include a Bachelor’s Degree in civil or mechanical engineering and a minimum of ten (10) years’ professional experience
directly related to physical plant management or an equivalent combination of education, training and experience, with
considerable knowledge of physical plant | management, personnel management, safety and budgetary practices. The Director
Physical Plant reports to the COB Estates Administrator. ‘

The successful candidate will be responsible for the management, direction and coordination of the activities, operations
and maintenance of the Physical Plant at all campuses of The College of The Bahamas, directing the overall operations of
the physical plant, facilities maintenance, supervision of staff and performance reviews.



Visit our website at www.cob.edu.bs

_LCOMP930 01

MONDAY, APRIL 14, 2008, PAGE 13

se i

e

7 Lemndl fpood E
LrALE i
EDUCATING & |






2% seoggypne



Additionally, responsibilities will include the managing and project administration of minor construction/renovation
projects around the campuses; planning and directing the operation and routine maintenance program of College facilities
and to establish preventative, predictive and replacement maintenance programme of campus equipment.

The successful applicant must be able to prioritize and perform under pressure in both a customer contact and administrative
capacity. Outstanding human resource management skills are necessary.

2. Assistant Director- Buildings and Grounds

The College of The Bahamas invites applications for the position of Assistant Director — Buildings and Grounds. Minimum
qualifications include a Bachelor’s Degree in civil engineering and a minimum of ten (10) years’ professional experience
directly related to physical plant management or an equivalent combination of education, training and experience, knowledge
of physical plant management buildings and grounds, personnel management, safety and budgetary practices.

The successful candidate will be responsible for the management, direction and coordination of the activities, operations
and maintenance of the Physical Plant buildings and grounds with responsibility for the trades of mason, carpenter, janitor,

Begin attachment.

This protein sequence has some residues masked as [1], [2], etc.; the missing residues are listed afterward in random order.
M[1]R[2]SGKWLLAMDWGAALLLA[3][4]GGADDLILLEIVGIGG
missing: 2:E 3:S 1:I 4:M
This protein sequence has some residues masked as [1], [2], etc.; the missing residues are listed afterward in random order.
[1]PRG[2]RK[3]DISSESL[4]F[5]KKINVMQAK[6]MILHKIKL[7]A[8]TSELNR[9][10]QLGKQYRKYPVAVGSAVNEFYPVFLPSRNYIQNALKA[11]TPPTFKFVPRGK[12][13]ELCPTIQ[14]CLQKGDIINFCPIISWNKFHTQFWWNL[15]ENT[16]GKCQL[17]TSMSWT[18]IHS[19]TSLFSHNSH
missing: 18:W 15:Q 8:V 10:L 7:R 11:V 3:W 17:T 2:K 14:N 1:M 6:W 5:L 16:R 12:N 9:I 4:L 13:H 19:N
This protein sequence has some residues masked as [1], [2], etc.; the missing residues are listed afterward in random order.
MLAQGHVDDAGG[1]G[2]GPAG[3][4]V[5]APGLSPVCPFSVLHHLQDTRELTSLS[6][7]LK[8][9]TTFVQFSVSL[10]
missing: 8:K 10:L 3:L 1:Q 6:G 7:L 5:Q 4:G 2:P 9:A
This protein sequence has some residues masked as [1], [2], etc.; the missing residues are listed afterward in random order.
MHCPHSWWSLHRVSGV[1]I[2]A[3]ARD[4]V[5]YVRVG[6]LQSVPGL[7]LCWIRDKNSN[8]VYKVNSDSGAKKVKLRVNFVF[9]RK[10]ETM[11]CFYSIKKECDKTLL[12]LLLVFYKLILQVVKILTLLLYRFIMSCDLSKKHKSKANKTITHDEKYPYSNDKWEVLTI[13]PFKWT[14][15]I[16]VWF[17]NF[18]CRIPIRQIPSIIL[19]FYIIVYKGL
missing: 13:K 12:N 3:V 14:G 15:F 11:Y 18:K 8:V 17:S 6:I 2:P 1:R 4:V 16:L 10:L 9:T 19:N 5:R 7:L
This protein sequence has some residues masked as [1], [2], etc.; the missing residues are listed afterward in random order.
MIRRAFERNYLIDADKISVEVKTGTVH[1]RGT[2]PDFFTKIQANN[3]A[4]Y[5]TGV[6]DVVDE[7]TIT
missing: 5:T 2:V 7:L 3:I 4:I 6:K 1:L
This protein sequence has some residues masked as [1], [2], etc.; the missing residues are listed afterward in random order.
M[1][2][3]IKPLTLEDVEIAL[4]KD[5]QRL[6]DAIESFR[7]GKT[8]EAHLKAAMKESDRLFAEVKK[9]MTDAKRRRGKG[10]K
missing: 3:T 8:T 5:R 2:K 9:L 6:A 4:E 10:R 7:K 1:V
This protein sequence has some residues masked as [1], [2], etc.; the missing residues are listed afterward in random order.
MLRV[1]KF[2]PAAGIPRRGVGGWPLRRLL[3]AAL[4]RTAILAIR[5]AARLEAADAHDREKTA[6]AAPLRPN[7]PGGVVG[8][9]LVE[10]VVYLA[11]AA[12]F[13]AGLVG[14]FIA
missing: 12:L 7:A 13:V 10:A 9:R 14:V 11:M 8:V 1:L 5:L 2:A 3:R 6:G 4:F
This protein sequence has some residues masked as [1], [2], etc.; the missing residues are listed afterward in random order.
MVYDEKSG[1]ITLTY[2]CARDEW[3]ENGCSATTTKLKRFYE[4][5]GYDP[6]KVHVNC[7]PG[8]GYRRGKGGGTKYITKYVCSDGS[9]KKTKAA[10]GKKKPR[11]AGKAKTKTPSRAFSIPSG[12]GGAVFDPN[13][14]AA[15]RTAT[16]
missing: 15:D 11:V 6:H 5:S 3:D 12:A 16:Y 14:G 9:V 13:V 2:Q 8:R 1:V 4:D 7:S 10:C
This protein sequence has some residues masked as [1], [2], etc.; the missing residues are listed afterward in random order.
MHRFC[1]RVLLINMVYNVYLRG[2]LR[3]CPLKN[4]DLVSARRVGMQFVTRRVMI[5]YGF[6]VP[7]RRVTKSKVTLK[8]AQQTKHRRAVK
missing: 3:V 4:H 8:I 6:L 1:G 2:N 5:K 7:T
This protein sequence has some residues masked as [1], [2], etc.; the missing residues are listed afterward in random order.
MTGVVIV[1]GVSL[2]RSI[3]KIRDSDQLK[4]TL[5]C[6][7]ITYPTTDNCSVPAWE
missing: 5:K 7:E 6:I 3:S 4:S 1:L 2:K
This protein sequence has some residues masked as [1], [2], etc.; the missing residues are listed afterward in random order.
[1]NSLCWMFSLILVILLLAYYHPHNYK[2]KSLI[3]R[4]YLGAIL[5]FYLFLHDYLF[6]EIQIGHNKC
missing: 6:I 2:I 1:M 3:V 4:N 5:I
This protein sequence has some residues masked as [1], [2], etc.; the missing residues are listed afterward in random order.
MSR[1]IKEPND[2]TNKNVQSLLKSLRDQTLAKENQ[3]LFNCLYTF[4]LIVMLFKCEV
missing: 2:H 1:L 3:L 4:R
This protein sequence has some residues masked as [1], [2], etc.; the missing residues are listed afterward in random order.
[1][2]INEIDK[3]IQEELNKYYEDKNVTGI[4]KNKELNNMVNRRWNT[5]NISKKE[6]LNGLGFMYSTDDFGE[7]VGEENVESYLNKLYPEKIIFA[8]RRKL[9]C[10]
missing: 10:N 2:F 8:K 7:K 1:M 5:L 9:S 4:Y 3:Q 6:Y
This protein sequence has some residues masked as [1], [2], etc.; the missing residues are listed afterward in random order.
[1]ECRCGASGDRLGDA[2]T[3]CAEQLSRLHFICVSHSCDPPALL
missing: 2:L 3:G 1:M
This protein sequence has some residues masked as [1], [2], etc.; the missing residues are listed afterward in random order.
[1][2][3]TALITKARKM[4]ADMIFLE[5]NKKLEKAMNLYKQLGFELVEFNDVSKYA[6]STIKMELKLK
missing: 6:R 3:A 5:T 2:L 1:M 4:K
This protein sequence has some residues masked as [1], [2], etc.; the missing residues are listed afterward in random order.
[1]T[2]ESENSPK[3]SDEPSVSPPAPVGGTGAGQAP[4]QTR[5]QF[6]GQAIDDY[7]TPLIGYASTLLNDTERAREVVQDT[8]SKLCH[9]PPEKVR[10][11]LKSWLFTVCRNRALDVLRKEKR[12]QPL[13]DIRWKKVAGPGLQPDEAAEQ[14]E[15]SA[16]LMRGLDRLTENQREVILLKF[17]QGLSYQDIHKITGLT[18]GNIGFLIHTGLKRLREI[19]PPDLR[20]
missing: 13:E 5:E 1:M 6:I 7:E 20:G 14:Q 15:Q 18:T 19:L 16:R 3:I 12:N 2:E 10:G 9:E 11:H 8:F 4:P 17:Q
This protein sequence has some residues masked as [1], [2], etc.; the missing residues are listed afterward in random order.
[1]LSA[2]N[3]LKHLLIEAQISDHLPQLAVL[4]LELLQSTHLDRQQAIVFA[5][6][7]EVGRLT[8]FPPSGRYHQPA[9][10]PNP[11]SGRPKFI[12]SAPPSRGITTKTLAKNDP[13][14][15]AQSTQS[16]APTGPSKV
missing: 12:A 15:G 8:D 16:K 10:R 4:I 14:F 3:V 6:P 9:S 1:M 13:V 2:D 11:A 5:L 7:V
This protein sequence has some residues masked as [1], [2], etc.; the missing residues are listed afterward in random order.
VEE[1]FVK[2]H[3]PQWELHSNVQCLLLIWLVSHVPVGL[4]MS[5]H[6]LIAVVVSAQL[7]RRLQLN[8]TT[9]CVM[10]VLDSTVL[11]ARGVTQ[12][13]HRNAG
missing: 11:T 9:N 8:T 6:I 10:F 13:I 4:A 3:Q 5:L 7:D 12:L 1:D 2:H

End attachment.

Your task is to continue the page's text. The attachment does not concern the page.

painter, caretaker, truck driver, and'labors, on all campuses of The College of The Bahamas assisting with the overall
operations of the physical plant, facilities maintenance, supervision of staff and performance reviews.

Additionally, responsibilities will include the managing and project administration of minor construction/renovation
projects around the campuses; planning and directing the operation and routine maintenance program of College facilities
and to establish preventative, predictive and replacément maintenance programme of campus equipment including the vehicle
fleet of the college. 4

The successful applicant must be able to prioritize and perform under pressure in both a customer contact and administrative
capacity. Outstanding human resource management skills are necessary. Position reports to the Director of the Physical Plant.

3. Assistant Director - Utilities

The College of The Bahamas invites applications for-the position of Asst Director — Utilities. Minimum qualifications
include a Bachelor’s Degree in mechanical (preferred) or electrical engineering and a minimum of ten (10) years’ professional
experience directly related to physical plant management of utility systems or an equivalent combination of education, training
and experience, with considerable knowledge of physical plant management, personnel management, safety and budgetary
practices.

The successful, candidate will be responsible for the management, direction and coordination of the activities, operations
and maintenance of the Physical Plant Utility Systems and the trades of plumbing, electrician, and air conditioning at all
campuses of The College of The Bahamas, assisting with the overall operations of the physical plant, facilities maintenance,
supervision of staff and performance reviews.

*

Additionally, responsibilities will include the managing and project administration of minor construction/renovation
projects around the campuses; planning and directing the operation and routine maintenance program of College facilities
and to establish preventative, predictive and replacement maintenance programme of campus equipment. Significant work .
in the area of energy conservation is required. t

The successful applicant must be able to prioritize and perform under pressure in both a customer contact and administrative
capacity. Outstanding human resource management skills are necessary.

Interested candidates should submit a completed College of The Bahamas Application Form along with'a current resume,